QualityChecker helps you to create a streamlined process which gives you full control (also with integrated baseband analysis results and reports) over the delivery of the service provider to check if:
- The files are well trimmed and lip synced
- Audio levels are well normalised and rearranged
- There are encoding artifacts visible
- Video levels are within EBU norms
There is a need for a high quality inspection tool as a stand-alone version for controlled submission towards any recipient?
QualityChecker allows you to quickly scroll through your content and spot view and listen to confirm validity - it may also be easily integrated into your existing AV workflow with a lightweight process engine.
With its connectivity capabilities, QualityChecker allows you to:
- Set up a stand-alone QC instance as independant 3rd party layer to your existing production environment
- Augment purely server-side 3rd party tools with a graphical user interface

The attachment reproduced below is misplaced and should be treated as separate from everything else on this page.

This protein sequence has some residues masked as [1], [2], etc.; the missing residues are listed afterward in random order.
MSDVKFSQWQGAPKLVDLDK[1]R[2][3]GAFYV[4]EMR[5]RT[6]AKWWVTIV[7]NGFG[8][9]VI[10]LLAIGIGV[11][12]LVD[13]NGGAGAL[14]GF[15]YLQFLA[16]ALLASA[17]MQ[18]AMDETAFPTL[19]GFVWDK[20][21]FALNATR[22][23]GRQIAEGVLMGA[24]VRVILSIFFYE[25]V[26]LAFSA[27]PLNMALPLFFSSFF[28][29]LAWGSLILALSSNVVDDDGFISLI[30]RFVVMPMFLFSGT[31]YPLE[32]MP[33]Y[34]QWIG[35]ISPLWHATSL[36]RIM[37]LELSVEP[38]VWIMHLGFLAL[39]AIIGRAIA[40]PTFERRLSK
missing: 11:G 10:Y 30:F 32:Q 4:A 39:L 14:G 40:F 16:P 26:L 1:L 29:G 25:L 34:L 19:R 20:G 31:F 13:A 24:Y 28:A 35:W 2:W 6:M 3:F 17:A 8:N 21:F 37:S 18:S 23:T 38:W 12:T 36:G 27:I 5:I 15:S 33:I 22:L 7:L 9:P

- Quickly assess flagged content
- Freely configure most relevant quality lanes
...describes the process of confirming that no new errors have been introduced when migrating content from physical carriers to digital files. Electrical metadata in the form of ISR events and/or RF traces (100% no false-positive events) is forwarded by NOA’s capture application FrameLector and presented to the user in a clear timeline view as well as a marker list. Problematic areas can be identified within seconds, their content examined, and an informed decision can be made if the capture attempt is within quality parameters for the archive or if it has to be redone to achieve a better result. Multiple capture attempts can be compared in a time-code synced A/B comparison.
...are the two ways of storing video files captured from carriers within an Archive Asset Management system. The “facsimile” is an unaltered 1:1 copy of the original content (recommended in a lossless codec), whereas the “interpretation” of the carrier’s content may have corrected video and audio levels, or even re-arranged audio tracks to arrive at a normalized file format - still keeping the initial shape of the content.